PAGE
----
Thailand Healthy Travel
Before You Go - consider the areas of Thailand you will be visiting and check for recent health alerts. The U.S. Center for Disease Control has an excellent site and the BBC site is another good resource.
Endemic An infection (or disease) is said to be endemic in a population (or area) when that infection is maintained in the population without the need for external inputs or transmission. in Thailand .. Diseases
Water in Thailand
Water - is not usually a problem in Thailand. Bottled water is cheap and available virtually everywhere except very remote adventure venues. But Thailand is a tropical to sub-tropical region and may be extremely humid. Proper hydration is extremely important.
Thailand's Heat & Sun
Heat & Sun - are important considerations in Thailand. Drink more water than you think you need and don't over exert. Take the sun gradually for the first several days. Consider using sun screens and avoiding exposure in the early afternoons.
Food in Thailand
Thai food is one of the rewards of a visit to Thailand. In restaurants and stalls frequented by Thais, it will be cheap, fresh and tasty. Common sense is the key. Look for signs of cleanliness. As for the freshness of food, let your nose guide you. If something smells spoiled don't eat it.
Avoid undercooked meats. One other caveat might be the seasoning. While some Thai food is quite mild, other dishes are downright fiery. See some recommendations for Thai Food.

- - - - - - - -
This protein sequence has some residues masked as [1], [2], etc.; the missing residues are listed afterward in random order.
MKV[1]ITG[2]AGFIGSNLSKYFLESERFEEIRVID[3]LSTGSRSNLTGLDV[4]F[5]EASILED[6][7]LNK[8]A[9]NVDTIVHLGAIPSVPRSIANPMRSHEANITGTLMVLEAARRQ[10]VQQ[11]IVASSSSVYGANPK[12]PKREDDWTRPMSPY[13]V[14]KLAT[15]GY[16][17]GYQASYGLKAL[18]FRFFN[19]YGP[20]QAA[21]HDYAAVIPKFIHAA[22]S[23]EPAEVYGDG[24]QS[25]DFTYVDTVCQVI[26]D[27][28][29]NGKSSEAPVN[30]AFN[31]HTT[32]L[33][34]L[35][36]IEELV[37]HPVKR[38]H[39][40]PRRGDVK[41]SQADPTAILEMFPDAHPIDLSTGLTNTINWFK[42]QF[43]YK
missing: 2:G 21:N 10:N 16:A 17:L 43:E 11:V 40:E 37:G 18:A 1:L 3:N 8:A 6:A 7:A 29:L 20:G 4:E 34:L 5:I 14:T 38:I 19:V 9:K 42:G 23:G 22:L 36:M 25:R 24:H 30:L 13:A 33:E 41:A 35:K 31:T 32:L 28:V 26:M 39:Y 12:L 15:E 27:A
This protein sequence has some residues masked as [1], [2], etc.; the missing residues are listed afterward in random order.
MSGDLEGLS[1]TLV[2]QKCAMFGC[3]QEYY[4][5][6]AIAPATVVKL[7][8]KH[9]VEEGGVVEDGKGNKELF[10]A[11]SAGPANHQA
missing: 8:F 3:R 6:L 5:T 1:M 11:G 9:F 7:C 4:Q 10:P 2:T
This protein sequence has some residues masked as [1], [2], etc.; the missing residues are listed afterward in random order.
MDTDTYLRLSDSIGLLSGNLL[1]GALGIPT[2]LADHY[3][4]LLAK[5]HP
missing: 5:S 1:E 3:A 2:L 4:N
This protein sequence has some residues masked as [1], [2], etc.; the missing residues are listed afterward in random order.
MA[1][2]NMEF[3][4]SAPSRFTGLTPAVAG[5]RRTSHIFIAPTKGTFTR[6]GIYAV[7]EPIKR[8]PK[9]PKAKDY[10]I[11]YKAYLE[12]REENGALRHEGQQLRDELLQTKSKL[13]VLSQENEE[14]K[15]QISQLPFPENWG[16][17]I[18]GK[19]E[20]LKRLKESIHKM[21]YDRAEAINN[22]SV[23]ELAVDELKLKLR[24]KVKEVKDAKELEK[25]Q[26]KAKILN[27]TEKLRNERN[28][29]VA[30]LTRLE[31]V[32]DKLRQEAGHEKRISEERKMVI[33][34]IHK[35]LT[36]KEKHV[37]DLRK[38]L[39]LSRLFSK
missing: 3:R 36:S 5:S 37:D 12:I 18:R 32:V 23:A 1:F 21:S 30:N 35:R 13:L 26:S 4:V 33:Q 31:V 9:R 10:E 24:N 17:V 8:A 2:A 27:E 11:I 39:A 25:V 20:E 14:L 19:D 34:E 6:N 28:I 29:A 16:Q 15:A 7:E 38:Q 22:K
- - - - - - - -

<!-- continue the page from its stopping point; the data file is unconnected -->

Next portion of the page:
Hygiene in Thailand
Hygiene will be important for two reasons.
- Heat - Thailand is hot and in the dry season can be dusty. You won't perspire, you will sweat. Bacteria will grow faster and fungus infections are always an issue.
- Odors - You will smell bad. The Thais are fastidious people. You will seldom see a dirty Thai unless they are engaged in hot dirty work. As soon as practical they will bathe and change clothes.
Bathe several times each day. Make your first stop after a tour or trek the shower. Then when you sit down for that cool drink, the Thais and your fellow travelers will appreciate your presence much more.
Using Thai Style Toilets
Toilets, especially up country, may be the squat type. And there will seldom be toilet paper available, even in some of the sit-down stalls. Toilet paper is available in most markets, so carrying your own is advisable.
If you do find yourself in a Thai style toilet, you will probably see the squat porcelain fixture at or near floor level. Nearby should be a large bucket of water or a built-in concrete water tank. Then there should be a plastic or aluminum bowl.
After finishing, the Thais clean themselves with one hand while using the plastic bowl to pour water on their fingertips. Then they dip more water and pour over their soiled hand. Don't contaminate the bucket or tank of clean water.
Flush the toilet by using the bowl to pour sufficient amounts of water into it.
There will usually be a place to wash your hand properly. Many will have bars of soap. Carrying your own small bar of soap is an excellent idea.
Carrying toilet paper is also an excellent idea if you wish to avoid soiling your hands. But don't put large amounts of toilet paper into the toilet as it may clog. Most toilets have a small waste basket for that purpose.
If you are not familiar with Thai toilet procedures and managing clothing at the same time, it may be a good idea the remove your clothing. You probably get the idea?